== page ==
New York.- Last October, when Facebook CEO Mark Zuckerberg announced that the company would change its name to Meta and become a “metaverse company,” he outlined a vision of a utopian future many years from now in which thousands of millions of people would immersively inhabit digital environments for hours on end, working, socializing and playing within virtual and augmented worlds.
Since then, Meta has spent billions of dollars and assigned thousands of employees to make Zuckerberg’s dream possible. But Meta’s metaverse efforts are off to a rocky start.
The company’s flagship VR game, Horizon Worlds, continues to be buggy and unpopular, prompting Meta to implement a “quality lock” for the rest of the year while it updates the app.
Some Meta employees have complained about frequent strategy changes that seem tied to Zuckerberg’s whims rather than a cohesive plan.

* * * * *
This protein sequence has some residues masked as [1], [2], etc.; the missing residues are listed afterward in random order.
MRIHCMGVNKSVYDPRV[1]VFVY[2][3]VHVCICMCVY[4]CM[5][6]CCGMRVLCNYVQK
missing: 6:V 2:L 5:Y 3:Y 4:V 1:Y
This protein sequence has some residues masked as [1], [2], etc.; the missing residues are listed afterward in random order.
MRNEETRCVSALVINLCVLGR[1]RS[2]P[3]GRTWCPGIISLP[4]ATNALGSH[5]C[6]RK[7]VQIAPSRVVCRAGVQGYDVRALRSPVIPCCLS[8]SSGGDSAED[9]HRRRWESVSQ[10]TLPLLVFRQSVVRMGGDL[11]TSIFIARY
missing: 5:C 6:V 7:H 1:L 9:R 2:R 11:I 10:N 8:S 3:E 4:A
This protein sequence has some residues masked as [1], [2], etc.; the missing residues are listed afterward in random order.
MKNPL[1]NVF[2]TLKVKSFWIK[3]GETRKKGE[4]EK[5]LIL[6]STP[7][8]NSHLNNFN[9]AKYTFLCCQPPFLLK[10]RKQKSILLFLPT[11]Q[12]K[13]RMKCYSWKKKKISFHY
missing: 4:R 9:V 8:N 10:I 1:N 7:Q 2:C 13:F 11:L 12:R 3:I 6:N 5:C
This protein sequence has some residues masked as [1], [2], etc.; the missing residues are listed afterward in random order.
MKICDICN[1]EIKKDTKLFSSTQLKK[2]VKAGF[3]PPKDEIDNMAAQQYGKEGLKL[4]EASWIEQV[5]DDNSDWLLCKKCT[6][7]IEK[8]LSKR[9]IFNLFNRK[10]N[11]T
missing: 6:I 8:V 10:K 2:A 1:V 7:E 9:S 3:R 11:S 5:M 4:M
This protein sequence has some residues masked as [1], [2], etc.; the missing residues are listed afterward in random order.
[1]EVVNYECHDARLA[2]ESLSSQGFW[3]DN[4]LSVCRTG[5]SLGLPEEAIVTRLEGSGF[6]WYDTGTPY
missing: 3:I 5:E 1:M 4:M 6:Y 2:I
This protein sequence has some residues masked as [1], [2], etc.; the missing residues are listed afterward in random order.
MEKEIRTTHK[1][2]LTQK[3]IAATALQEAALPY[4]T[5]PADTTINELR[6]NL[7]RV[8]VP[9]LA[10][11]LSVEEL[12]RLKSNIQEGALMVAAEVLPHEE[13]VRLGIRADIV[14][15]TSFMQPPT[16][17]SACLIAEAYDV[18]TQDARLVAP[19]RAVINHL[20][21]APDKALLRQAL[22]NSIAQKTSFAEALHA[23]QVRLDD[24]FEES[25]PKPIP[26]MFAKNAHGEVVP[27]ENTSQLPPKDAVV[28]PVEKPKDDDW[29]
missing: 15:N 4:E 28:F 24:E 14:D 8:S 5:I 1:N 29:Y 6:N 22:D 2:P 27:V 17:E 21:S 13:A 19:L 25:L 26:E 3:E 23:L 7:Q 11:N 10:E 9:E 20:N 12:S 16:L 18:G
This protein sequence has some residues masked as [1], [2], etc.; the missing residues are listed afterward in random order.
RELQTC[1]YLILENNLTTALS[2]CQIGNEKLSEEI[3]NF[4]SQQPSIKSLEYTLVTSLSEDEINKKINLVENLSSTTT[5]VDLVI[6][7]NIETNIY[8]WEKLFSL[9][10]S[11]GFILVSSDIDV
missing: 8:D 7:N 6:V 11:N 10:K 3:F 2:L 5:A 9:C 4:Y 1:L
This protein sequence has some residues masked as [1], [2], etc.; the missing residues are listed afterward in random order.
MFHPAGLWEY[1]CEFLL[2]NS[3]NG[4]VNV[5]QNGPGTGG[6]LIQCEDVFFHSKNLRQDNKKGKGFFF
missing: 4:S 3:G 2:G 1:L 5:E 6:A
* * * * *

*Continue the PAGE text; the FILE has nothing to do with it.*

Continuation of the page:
And Meta executives have taken issue with the company’s metaverse strategy, with one leader complaining that the amount of money the company had spent on untested projects made him “sick to the stomach.”
On Tuesday, Meta is expected to unveil a new VR headset at a developer conference, along with other new features from the metaverse. The stakes are high for the company, which is racing to transform to offset downturns in other parts of its business. TikTok is siphoning off younger users from Facebook and Instagram, Meta’s two big moneymakers, and Apple made privacy changes to its mobile operating system that have cost Meta billions of dollars in ad revenue.
The company’s share price has fallen nearly 60 percent in the past year, a reflection not only of the broader market turbulence, but also of skepticism from some investors that the metaverse will be very lucrative anytime soon. . In late September, the company announced it would freeze most hiring, and Zuckerberg warned employees that layoffs could follow.
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Skepticism, confusion and frustration: Mark Zuckerberg’s metaverse